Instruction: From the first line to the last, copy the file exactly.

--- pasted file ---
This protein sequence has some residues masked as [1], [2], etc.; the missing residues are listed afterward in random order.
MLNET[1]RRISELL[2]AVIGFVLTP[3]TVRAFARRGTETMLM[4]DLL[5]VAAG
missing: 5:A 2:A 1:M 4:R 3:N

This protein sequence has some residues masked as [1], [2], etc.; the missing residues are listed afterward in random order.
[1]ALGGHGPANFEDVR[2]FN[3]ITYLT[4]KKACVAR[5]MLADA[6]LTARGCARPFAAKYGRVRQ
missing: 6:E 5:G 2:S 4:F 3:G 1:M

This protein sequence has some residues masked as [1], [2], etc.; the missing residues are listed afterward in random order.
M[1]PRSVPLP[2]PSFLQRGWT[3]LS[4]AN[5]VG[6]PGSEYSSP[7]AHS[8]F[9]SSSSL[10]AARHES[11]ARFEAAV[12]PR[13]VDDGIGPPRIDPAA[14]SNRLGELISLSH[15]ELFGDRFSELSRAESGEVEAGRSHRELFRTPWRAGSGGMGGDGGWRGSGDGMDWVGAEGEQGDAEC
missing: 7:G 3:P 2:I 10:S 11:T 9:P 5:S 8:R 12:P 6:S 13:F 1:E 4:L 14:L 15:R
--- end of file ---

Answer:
This protein sequence has some residues masked as [1], [2], etc.; the missing residues are listed afterward in random order.
MLNET[1]RRISELL[2]AVIGFVLTP[3]TVRAFARRGTETMLM[4]DLL[5]VAAG
missing: 5:A 2:A 1:M 4:R 3:N

This protein sequence has some residues masked as [1], [2], etc.; the missing residues are listed afterward in random order.
[1]ALGGHGPANFEDVR[2]FN[3]ITYLT[4]KKACVAR[5]MLADA[6]LTARGCARPFAAKYGRVRQ
missing: 6:E 5:G 2:S 4:F 3:G 1:M

This protein sequence has some residues masked as [1], [2], etc.; the missing residues are listed afterward in random order.
M[1]PRSVPLP[2]PSFLQRGWT[3]LS[4]AN[5]VG[6]PGSEYSSP[7]AHS[8]F[9]SSSSL[10]AARHES[11]ARFEAAV[12]PR[13]VDDGIGPPRIDPAA[14]SNRLGELISLSH[15]ELFGDRFSELSRAESGEVEAGRSHRELFRTPWRAGSGGMGGDGGWRGSGDGMDWVGAEGEQGDAEC
missing: 7:G 3:P 2:I 10:S 11:T 9:P 5:S 8:R 12:P 6:S 13:F 1:E 4:L 14:L 15:R